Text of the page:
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Social Capital and Civil Society

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  • Francis Fukuyama

Abstract

Social capital is an instantiated informal norm that promotes cooperation between individuals. In the economic sphere it reduces transaction costs, and in the political sphere it promotes the kind of associational life that is necessary for the success of limited government and modern democracy. Although social capital often arises from iterated Prisoner’s Dilemma games, it also is a byproduct of religion, tradition, shared historical experience, and other types of cultural norms. Thus whereas awareness of social capital is often critical for understanding development, it is difficult to generate through public policy.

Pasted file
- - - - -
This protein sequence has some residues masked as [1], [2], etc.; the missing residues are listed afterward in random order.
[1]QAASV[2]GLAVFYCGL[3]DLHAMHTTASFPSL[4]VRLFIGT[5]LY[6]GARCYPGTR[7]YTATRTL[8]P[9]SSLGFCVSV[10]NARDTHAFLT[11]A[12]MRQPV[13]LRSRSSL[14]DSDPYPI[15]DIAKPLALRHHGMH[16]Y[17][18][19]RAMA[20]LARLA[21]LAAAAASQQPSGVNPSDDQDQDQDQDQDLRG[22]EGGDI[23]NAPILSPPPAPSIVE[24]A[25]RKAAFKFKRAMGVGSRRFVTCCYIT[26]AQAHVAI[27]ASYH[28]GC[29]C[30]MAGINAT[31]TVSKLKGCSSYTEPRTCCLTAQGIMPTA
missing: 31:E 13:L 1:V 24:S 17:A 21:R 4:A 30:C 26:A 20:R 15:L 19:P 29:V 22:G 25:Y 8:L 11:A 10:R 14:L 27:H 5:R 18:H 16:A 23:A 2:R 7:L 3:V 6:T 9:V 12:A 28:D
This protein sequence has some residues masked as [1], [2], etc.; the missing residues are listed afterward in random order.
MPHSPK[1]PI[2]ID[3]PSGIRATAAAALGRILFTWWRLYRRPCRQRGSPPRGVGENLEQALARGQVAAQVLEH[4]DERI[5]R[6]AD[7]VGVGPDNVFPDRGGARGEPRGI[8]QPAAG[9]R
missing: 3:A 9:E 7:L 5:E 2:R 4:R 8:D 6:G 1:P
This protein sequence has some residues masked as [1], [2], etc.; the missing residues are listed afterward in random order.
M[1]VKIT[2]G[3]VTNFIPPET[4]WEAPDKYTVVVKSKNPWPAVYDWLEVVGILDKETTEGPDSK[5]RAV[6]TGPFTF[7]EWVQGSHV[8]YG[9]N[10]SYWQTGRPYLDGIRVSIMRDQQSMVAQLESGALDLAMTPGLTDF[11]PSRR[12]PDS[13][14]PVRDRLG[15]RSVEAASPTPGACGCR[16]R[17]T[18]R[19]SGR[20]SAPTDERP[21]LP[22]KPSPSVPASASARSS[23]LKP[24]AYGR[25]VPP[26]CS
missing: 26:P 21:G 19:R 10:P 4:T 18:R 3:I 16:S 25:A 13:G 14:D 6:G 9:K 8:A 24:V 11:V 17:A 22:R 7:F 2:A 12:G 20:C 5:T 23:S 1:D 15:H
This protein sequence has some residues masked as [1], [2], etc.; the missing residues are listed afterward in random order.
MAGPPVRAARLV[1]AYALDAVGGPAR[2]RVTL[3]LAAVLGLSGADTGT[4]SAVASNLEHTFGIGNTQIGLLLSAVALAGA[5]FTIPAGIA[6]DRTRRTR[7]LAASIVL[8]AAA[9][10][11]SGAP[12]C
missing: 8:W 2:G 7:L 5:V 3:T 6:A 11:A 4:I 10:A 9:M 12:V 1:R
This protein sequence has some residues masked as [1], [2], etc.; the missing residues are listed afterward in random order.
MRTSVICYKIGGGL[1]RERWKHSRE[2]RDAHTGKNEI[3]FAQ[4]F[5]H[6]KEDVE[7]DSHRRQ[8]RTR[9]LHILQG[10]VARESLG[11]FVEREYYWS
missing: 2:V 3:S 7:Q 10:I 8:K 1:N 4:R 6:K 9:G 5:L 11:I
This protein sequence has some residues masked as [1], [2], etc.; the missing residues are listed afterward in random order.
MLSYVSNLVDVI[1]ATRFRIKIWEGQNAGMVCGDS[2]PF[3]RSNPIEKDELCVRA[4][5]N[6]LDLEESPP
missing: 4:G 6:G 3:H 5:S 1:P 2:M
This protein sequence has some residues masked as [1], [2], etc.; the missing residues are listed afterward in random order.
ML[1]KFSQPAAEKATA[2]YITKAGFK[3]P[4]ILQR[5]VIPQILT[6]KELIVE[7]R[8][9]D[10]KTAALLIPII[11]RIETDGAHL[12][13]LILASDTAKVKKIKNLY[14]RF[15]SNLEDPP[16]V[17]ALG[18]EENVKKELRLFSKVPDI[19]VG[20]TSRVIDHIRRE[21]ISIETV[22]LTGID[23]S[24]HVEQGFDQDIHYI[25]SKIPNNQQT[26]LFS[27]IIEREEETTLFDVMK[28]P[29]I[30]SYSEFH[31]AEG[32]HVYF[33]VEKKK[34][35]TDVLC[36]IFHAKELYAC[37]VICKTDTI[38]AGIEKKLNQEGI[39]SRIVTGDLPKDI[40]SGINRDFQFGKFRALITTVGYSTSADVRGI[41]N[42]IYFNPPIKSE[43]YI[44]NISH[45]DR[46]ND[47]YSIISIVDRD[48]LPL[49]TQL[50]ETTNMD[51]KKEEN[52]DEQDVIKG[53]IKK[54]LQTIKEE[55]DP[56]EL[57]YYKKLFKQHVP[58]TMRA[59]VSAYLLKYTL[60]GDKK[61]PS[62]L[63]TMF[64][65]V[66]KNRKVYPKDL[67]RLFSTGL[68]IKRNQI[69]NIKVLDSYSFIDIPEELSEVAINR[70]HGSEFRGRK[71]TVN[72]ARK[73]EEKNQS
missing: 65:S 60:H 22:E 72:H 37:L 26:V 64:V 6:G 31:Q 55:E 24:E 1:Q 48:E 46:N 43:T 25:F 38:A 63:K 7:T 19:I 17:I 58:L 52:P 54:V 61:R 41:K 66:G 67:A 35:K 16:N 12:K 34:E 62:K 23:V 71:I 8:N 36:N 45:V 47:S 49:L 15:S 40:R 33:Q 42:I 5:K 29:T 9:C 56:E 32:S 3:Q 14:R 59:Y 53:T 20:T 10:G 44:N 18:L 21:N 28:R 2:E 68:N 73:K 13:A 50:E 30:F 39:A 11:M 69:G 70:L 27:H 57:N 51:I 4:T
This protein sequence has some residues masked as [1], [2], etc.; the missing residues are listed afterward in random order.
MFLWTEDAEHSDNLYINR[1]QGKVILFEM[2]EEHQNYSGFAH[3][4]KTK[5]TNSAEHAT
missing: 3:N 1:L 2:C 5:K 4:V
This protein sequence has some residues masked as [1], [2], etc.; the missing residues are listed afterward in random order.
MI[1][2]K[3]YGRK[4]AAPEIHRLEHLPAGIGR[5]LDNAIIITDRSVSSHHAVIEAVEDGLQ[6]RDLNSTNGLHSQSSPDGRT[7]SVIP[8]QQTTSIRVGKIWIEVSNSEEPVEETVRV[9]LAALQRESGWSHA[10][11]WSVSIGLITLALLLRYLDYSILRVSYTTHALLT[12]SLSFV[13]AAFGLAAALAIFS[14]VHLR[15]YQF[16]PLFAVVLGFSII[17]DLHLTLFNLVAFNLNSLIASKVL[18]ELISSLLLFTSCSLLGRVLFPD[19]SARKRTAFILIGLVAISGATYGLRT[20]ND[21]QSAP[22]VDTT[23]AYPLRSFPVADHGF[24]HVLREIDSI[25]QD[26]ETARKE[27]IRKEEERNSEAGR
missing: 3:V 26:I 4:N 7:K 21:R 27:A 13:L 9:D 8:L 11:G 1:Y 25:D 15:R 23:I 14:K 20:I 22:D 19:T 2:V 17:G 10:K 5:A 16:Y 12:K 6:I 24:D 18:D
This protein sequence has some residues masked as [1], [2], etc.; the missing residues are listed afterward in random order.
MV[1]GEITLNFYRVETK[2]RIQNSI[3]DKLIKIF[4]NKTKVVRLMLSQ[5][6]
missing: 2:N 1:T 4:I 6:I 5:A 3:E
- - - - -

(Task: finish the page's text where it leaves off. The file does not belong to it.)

Suggested Citation

  • Francis Fukuyama, 2000. "Social Capital and Civil Society," IMF Working Papers 00/74, International Monetary Fund.
  • Handle: RePEc:imf:imfwpa:00/74
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    Keywords

    Economic policy; Civil society; Public sector; Social policy; Institutions; social capital; second generation reforms; religion; virtues; individualism; sect;

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